Arrow-right Camera

The Spokesman-Review Newspaper The Spokesman-Review

Wednesday, July 29, 2020  Spokane, Washington  Est. May 19, 1883
Clear Day 99° Clear

New Oregon law will screen patients for suicide risk before release

Associated Press

SALEM – Hospitals in Oregon will no longer be able to release patients who come into the emergency room in mental health crisis without first taking steps to prevent suicide and find treatment.

A new state law going into effect this fall requires hospitals that see patients for mental health treatment to have a protocol at discharge to assess suicide risk, capacity for self-care and the need for outpatient treatment, along with a transition plan and a timetable for follow-up appointments, the Daily Astorian reported.

Hospital administrators had argued that doctors and nurses were not equipped to counsel the mentally ill on top of the stressful, around-the-clock demands of an emergency room. But state Rep. Alissa Keny-Guyer, D-Portland, said officials aren’t buying that.

“That’s not an acceptable answer to say, `We can’t do it,“’ Keny-Guyer said. “You don’t send somebody home who had a heart attack and say, `Sorry, we don’t have any help for you.“’

Hospitals will have to provide copies of emergency room release policies to the Oregon Health Authority. The Health Authority will compile the information in a report to the Legislature in January on the progress and potential barriers in carrying out the law.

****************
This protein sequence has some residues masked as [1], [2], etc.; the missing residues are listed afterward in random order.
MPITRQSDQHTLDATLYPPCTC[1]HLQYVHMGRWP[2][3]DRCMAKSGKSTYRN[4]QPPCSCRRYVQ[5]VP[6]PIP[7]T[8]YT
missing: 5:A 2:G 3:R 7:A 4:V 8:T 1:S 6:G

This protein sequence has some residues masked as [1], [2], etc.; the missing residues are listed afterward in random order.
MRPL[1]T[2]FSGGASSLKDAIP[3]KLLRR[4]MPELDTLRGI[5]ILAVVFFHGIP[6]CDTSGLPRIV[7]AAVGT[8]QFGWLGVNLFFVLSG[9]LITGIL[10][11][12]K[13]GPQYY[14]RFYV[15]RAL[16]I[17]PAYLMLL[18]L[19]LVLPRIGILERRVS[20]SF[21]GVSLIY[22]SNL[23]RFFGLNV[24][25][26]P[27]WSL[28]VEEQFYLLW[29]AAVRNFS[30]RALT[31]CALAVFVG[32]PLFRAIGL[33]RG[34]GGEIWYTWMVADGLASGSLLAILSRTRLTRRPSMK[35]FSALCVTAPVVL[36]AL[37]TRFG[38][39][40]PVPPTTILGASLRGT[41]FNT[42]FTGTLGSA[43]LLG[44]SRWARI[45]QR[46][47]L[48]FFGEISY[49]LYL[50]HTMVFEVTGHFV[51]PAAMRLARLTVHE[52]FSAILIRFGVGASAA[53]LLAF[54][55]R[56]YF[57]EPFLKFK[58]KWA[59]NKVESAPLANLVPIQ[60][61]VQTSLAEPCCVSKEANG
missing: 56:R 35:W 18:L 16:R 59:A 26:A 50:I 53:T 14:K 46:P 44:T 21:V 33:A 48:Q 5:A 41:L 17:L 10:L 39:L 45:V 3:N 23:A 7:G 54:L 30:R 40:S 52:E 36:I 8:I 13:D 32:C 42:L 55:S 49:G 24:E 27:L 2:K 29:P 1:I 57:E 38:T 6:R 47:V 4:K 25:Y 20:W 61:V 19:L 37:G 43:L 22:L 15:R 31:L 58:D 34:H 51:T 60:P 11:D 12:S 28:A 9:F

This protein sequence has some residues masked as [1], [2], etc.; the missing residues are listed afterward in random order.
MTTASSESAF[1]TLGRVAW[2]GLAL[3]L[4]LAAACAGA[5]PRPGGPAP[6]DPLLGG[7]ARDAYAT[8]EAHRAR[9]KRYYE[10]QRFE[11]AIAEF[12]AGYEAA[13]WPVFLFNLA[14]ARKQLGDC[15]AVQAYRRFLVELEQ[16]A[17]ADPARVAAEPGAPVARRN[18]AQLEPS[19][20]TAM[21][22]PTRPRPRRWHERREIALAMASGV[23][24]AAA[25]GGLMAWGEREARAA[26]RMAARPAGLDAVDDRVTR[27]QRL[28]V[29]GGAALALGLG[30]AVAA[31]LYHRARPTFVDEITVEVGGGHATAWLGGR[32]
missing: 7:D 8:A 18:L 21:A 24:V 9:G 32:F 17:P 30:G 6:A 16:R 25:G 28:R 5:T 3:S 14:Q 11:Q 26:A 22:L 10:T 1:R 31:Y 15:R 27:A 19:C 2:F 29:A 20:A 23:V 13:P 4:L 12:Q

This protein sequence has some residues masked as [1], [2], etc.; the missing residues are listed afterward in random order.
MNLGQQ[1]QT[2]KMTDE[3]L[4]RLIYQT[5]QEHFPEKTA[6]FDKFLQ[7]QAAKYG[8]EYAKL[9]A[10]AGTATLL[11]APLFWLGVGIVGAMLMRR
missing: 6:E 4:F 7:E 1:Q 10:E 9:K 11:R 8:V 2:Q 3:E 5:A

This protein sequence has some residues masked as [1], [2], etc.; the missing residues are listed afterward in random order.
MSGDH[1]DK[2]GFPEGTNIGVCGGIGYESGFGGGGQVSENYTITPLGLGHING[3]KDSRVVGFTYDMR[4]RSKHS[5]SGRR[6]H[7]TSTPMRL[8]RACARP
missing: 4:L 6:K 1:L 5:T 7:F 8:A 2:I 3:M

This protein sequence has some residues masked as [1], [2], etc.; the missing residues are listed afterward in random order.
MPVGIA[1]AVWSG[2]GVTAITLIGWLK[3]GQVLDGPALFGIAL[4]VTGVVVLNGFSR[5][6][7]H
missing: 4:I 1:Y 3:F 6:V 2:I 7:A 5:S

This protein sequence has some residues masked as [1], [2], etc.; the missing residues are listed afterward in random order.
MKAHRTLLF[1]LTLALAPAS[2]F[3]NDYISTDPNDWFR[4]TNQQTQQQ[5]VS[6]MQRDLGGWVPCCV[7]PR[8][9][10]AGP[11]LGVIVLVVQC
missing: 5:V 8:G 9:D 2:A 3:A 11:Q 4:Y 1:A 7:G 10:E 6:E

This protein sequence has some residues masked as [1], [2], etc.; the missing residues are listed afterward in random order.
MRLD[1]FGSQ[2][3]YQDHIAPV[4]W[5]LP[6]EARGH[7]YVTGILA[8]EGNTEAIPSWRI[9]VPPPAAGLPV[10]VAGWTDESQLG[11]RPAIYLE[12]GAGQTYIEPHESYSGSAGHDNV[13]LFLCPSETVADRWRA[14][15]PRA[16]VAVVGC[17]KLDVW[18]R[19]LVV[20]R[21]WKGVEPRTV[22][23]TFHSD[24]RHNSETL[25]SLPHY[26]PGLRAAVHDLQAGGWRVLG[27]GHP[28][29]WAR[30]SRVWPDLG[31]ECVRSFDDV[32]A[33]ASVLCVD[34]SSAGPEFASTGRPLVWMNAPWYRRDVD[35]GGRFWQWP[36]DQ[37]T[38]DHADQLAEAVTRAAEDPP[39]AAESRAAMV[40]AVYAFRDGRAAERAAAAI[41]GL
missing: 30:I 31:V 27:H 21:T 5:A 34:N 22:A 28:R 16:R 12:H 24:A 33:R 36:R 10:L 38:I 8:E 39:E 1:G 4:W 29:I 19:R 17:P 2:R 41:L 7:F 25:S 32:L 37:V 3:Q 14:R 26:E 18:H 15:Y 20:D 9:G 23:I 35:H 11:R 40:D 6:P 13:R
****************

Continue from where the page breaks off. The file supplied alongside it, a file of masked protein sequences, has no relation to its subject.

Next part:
Another new law signed by Gov. Kate Brown this month requires public and private health insurers to cover behavioral health assessments and medically necessary treatment for people in mental health crisis, a mechanism to help finance care.

“These bills ensure that when Oregonians reach out for help in a behavioral health crisis, they can access a broad range of mental health professionals, emergency services and critical support systems,” Brown said. “Now, Oregonians in their most vulnerable moments will have the tools they need to recover, without undue financial burden.”

The Spokesman-Review Newspaper

Local journalism is essential.

The journalists of The Spokesman-Review are a part of the community. They live here. They work here. They care. You can help keep local journalism strong right now with your contribution. Thank you.

Subscribe to the Coronavirus newsletter

Get the day’s latest Coronavirus news delivered to your inbox by subscribing to our newsletter.

Swedish Thoracic Surgery: Partners in patient care

 (Courtesy Bergman Draper Oslund Udo)

Matt Bergman knows the pain and anger that patients with mesothelioma feel.